• Displaying stress-related behaviour as a reaction to pain or discomfort, such as head-thrashing (as if saying ‘No!’); violently rubbing together heels and/or feet, often making the ankles and surrounding skin extremely red and sore; clawing at his head, ears and face, often leaving nasty scratch marks; tugging at his hair and even pulling it out; violently thrashing his legs up and down or flailing his arms around.
  • Small amounts of vomit produced all the time: caused as the stomach contracts to digest the feed and small amounts are pushed back up into the oesophagus and mouth as the weak LOS fails to remain closed and contain the stomach contents.
  • Projectile vomiting at least once a day: again due to a very weak and immature LOS.
  • Is never sick but displays other symptoms which can indicate ‘silent reflux’: see pages 214–17.
  • Agitated and fussy over feeds and never seems to relax when feeding: may be due to having a sore oesophagus and/or throat caused by the excess acid.
  • Continually pulling off the breast or bottle: although the baby wants to feed, he quickly associates feeding with discomfort.
  • Head bobbing, like a woodpecker, when put to the breast: again possibly due to the baby already associating pain with feeding.
  • Voraciously suckles for a short while, appearing to be almost ‘greedy’; may also be really noisy while feeding, appearing to gulp and guzzle the milk rather than drinking in a calm, relaxed manner: could be due to the baby desperately wanting to suck and swallow to try to relieve the acid heartburn.
  • Will take only small feeds: the baby very quickly learns that the more feed he takes in one go, the more pressure is put on the LOS and he starts to reflux.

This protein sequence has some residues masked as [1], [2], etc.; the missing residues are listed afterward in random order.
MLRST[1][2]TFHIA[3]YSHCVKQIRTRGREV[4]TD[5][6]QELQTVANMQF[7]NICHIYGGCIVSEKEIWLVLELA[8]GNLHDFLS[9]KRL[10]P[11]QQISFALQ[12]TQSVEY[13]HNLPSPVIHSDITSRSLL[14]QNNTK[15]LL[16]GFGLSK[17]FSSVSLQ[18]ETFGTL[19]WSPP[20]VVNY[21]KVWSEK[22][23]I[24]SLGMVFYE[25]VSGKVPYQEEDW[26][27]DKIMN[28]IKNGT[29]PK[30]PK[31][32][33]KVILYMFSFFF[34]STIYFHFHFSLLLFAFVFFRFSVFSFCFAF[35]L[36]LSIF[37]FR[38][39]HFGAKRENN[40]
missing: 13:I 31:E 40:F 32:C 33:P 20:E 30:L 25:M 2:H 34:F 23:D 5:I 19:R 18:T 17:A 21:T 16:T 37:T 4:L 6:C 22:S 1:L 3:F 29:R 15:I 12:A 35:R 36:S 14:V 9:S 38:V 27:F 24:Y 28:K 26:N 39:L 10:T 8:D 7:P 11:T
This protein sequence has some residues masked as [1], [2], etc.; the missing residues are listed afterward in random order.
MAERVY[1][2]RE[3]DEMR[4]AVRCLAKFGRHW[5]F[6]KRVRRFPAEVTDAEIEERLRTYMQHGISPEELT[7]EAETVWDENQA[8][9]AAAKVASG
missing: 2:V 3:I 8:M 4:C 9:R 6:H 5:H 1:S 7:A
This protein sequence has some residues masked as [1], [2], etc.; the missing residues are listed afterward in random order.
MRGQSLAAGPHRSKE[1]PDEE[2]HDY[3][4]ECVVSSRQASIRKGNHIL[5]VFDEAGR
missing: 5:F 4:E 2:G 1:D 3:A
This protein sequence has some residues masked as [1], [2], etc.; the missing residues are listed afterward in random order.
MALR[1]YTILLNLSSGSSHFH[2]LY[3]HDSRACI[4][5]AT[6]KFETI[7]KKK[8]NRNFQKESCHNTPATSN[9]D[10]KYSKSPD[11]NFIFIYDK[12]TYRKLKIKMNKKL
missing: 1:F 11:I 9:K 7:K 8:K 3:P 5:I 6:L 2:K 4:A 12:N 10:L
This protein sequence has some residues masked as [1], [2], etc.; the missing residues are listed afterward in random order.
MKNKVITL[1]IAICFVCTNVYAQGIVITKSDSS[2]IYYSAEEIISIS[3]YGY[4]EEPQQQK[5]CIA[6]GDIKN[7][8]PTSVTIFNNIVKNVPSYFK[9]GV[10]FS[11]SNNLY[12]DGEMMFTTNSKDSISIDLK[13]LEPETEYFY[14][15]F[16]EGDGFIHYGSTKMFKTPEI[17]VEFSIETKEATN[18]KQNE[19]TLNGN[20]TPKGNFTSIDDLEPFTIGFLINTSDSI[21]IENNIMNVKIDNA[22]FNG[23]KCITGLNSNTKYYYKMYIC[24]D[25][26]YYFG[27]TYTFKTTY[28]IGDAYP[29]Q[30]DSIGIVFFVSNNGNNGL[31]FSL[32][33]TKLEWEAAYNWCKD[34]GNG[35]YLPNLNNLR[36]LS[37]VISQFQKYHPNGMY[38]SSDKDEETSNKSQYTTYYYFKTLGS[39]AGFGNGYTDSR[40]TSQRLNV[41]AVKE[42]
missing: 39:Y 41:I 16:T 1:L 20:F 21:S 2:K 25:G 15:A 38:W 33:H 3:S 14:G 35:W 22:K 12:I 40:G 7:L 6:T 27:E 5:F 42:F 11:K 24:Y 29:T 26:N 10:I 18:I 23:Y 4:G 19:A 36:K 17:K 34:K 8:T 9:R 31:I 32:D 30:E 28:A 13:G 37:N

• Complete refusal of feeds: often due to the rapid association a baby makes between feeding and experiencing discomfort and pain.
  • Infrequent bowel movements, or showing great distress when straining to pass a stool: due to the internal pressure causing the stomach contents to reflux when passing a bowel motion. In fact, many babies will often poo only while feeding, as swallowing helps to wash down the acid that refluxes into the oesophagus as they strain to pass a motion.
  • Constipation or very hard, ‘solid’ stools: often associated with a cow’s-milk protein intolerance.
  • Explosive, very loose, watery, mucous and often green stools: can be associated with a lactose intolerance.
  • Orange, orange-tinged, glossy, shiny stools: often indicate a degree OF microbiome (gut flora) imbalance and possible intolerances or allergies. Can often be a result of the baby having been exposed at some point to antibiotics.
  • No interest in feeds, doesn’t naturally ‘root’ and look for feeds, fails to wake for feeds and refuses to latch on properly to the breast or gags if given a bottle within the first few days after birth: can be a very early indication that the baby is already suffering some degree of discomfort from acid reflux.
  • Bouts of gagging and choking: due to vomit, along with some acid, refluxing up the oesophagus and hitting the back of the throat.
  • Excessive dribbling: caused by the body producing extra saliva, which is a natural antacid and helps to combat the overproduction of the stomach acid.